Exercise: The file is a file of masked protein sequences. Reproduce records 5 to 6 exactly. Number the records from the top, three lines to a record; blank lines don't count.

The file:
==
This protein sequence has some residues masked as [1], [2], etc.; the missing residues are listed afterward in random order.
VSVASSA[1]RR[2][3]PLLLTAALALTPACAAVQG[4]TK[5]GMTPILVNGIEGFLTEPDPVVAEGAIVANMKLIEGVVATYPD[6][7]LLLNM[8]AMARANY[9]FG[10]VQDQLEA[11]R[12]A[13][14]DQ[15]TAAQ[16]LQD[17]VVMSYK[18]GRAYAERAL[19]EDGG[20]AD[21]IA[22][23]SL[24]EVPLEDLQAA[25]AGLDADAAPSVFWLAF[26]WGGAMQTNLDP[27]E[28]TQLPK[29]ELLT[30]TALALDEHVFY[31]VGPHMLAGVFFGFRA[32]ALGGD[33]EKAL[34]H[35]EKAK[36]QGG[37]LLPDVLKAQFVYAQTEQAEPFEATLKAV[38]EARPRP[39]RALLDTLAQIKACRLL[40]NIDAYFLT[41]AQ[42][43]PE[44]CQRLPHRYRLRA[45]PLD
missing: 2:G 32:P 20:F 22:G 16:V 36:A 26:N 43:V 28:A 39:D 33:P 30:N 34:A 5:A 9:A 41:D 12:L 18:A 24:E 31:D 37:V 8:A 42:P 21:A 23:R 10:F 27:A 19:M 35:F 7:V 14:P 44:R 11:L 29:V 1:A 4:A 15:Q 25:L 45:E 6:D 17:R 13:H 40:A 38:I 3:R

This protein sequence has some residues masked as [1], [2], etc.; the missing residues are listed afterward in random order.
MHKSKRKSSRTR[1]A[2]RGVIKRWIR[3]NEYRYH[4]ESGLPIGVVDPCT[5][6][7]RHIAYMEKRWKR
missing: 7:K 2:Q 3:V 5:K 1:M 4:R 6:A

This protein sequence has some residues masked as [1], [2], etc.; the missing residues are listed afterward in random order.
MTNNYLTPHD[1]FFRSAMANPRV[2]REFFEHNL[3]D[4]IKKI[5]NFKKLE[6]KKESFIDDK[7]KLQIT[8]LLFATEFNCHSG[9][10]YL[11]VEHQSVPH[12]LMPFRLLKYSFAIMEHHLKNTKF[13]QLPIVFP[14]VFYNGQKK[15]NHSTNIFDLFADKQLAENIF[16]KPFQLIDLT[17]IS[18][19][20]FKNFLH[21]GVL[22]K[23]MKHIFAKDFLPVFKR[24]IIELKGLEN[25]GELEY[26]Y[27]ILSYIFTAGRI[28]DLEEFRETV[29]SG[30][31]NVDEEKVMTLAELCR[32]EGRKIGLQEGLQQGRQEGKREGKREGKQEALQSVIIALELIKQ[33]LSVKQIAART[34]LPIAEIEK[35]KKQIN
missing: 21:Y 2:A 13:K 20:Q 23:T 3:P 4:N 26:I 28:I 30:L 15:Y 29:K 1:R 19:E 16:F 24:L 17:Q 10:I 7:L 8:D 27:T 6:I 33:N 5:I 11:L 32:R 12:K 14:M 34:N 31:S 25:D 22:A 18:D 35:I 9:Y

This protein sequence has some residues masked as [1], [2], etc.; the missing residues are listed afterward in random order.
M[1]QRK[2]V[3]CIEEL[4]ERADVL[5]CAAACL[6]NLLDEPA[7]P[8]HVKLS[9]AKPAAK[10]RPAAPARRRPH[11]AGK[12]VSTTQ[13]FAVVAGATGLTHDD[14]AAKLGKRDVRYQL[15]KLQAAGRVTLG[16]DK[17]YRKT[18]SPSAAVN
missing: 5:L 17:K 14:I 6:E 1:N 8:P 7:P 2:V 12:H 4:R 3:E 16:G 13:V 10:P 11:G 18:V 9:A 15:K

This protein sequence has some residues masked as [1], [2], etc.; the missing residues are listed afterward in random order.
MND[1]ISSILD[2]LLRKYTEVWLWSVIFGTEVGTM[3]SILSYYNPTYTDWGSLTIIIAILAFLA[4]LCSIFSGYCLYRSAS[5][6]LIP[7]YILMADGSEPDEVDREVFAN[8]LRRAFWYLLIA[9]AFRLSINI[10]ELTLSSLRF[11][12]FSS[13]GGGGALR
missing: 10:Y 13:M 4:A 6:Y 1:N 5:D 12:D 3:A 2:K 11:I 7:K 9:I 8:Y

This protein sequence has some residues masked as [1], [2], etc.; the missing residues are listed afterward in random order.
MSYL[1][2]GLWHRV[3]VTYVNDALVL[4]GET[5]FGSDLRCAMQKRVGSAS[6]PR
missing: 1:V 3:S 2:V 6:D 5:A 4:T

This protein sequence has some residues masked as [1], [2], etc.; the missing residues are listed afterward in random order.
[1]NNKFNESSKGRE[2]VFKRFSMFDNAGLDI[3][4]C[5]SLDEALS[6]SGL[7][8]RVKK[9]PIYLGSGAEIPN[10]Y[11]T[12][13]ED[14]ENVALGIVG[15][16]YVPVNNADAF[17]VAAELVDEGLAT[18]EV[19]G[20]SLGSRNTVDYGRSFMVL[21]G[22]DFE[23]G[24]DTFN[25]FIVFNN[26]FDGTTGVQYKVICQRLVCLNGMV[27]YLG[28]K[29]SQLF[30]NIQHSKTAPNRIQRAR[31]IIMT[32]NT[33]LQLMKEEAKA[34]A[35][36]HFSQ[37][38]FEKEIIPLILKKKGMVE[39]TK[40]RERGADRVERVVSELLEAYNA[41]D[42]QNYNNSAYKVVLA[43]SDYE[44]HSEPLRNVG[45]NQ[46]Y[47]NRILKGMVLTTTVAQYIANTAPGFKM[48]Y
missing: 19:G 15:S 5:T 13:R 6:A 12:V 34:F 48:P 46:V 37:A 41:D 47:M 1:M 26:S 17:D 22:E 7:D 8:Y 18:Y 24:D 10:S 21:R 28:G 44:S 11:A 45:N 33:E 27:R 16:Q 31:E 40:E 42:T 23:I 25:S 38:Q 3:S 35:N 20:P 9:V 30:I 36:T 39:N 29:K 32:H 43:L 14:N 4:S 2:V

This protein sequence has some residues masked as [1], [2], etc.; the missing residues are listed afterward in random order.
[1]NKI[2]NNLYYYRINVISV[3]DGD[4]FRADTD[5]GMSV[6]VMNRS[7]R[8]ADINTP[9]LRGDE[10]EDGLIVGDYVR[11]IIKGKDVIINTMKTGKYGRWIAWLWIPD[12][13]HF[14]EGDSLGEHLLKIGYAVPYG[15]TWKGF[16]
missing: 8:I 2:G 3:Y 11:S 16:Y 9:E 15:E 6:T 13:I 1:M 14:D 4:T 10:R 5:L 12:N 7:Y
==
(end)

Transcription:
This protein sequence has some residues masked as [1], [2], etc.; the missing residues are listed afterward in random order.
MND[1]ISSILD[2]LLRKYTEVWLWSVIFGTEVGTM[3]SILSYYNPTYTDWGSLTIIIAILAFLA[4]LCSIFSGYCLYRSAS[5][6]LIP[7]YILMADGSEPDEVDREVFAN[8]LRRAFWYLLIA[9]AFRLSINI[10]ELTLSSLRF[11][12]FSS[13]GGGGALR
missing: 10:Y 13:M 4:A 6:Y 1:N 5:D 12:D 3:A 2:K 11:I 7:K 9:I 8:Y

This protein sequence has some residues masked as [1], [2], etc.; the missing residues are listed afterward in random order.
MSYL[1][2]GLWHRV[3]VTYVNDALVL[4]GET[5]FGSDLRCAMQKRVGSAS[6]PR
missing: 1:V 3:S 2:V 6:D 5:A 4:T